Journal of Nanomaterials

Volume 2010, Article ID 746520, 4 pages

http://dx.doi.org/10.1155/2010/746520

## The Excited Electronic States Calculated for Quantum Dots Grown by the Sol-Gel Technique

^{1}Unité de Physique Quantique, Faculté des Sciences, Avenue de l'Environnement, Monastir 5000, Tunisia^{2}Laboratoire de Physique des Semi-conducteurs et des Composants Electroniques, Faculté des Sciences, Avenue de l'Environnement, Monastir 5000, Tunisia^{3}Laboratoire d'Electronique et de Microélectronique, Faculté des Sciences, Avenue de l'Environnement, Monastir 5000, Tunisia^{4}Unité de Recherche de Mathématiques Appliquées et Physique Mathématiques, Ecole Préparatoire aux Académies Militaires, Avenue Maréchal Tito, Sousse 4029, Tunisia

Received 10 October 2009; Revised 9 January 2010; Accepted 26 February 2010

Academic Editor: Kui Yu

Copyright © 2010 A. Sakly et al. This is an open access article distributed under the Creative Commons Attribution License, which permits unrestricted use, distribution, and reproduction in any medium, provided the original work is properly cited.

#### Abstract

The present paper is aimed to investigate theoretically the quantum confinement in -related quantum dots with *x* the atomic fraction of Zn. For both electrons and holes, we have calculated the excited bound states with use of the spherical geometry model and assuming a finite potential at the boundary. For electrons, calculations were made by using Bessel function as an orthonormal basis. However, for holes, the confined subbands have been calculated based on squared quantum well envelope wave functions. The subband energies were evaluated for both electrons and holes versus zinc composition as well.

The quantum dots (QDs) are attracting considerable interest in both fundamental and applied research because of their specific properties. In fact, the QDs show a number of striking effects as the quantum confinement, zero-dimensional electronic states, and the nonlinear optical behaviour [1–6]. Among the nanocrystalline II–VI semiconductors, we mention the S, which has a high potentiality as window layer for solar cells [1, 7–16]. Concerning the epitaxy ofS QDs, there are many growth methods such as the inverted micelles [17], the selective air-growth method technique [18], the single source molecular precursors [19], the colloidal method [20, 21], and the sol-gel technique [1]. In depict of the great interest of QDs based on S, the existing theoretical works seem to be insufficient to explain all the physical aspects [1]. Most approaches have considered that electrons and holes are confined in a spherical QD of radius *R* and used an infinite potential barrier model [1, 22–25]. In a recent study, we have investigated the electronic properties of S QDs capped inside a dielectric matrix using the sol-gel technique. We, indeed, assumed that both electrons and holes can undergo a quantum confinement in a nanosphere of radius *R* but the boundary of the QD is of a finite barrier height [5]. By restricting the study to the ground state for both electrons and holes, we have calculated the shape of the confinement potentials, the quantized energies, their related envelope wave functions and the QDs sizes. It has been established from this study that the confinement energy shows a significant increase with the ZnS molar fraction for both electrons and holes. Moreover, the radius of S QDs has been found to be decreasing with increased Zn composition. This means that the confinement of carriers increases with composition *x*. The aim of the present paper is to investigate the electronic structure of S QDs by using the spherical geometry model. A peculiar attention is paid to the computation of electron and hole excited states. Calculations will be made versus the ZnS molar fraction. The paper is organized as follows: after a brief introduction, we present the theoretical formulation, in then, we report numerical results and discussion. Concluding remarks are summarized in the last part.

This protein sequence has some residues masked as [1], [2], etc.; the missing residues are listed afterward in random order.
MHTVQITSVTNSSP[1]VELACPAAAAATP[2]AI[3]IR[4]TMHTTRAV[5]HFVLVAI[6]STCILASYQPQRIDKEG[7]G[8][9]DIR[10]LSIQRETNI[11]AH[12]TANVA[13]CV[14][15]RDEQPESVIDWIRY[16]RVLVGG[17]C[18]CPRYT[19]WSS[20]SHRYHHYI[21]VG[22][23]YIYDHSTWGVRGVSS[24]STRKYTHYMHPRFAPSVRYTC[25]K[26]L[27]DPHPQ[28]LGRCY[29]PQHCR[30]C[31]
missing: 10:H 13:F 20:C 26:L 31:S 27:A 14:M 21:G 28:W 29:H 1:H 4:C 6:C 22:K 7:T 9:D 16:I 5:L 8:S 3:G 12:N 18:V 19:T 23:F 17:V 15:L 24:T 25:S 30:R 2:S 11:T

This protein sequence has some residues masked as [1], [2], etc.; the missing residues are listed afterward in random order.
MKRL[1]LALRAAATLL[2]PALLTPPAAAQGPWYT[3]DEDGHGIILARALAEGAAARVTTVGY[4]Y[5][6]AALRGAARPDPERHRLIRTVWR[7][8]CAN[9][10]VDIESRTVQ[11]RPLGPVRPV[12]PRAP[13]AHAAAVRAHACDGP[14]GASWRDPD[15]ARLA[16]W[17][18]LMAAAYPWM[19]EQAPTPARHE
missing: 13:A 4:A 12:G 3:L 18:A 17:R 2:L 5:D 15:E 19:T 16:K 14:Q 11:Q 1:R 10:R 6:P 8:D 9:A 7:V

The system to model consists of an electron-hole pair confined in a spherical QD of radius *R*. The nanocrystallite is assumed to be embedded in a dielectric host matrix. It is considered at a temperature *T* as well, and no external electric field is applied. Electrons and holes have a potential barrier of finite height. On the other hand, the coupling between electron and hole confinements is disregarded. Also, the Coulomb potential associated with the electron-hole interaction has not been taken into account. For the S nanocrystal to model, the electronic bound states can be computed using the following equation:
where is the Plank’s constant, is the effective mass of the carriers, represents the azimutal momentum operator, is the height of the confinement potential, is the step function, is the confinement energy, and is the eigen wave function. The subscripts *e* and *h* refer to the electron and hole particles, respectively. Equation (1) is derived in the framework of the effective mass theory and in the assumption of the band parabolicity. Taking the eigenfunctions under the form where are the spherical harmonics, (1) may be rewritten as: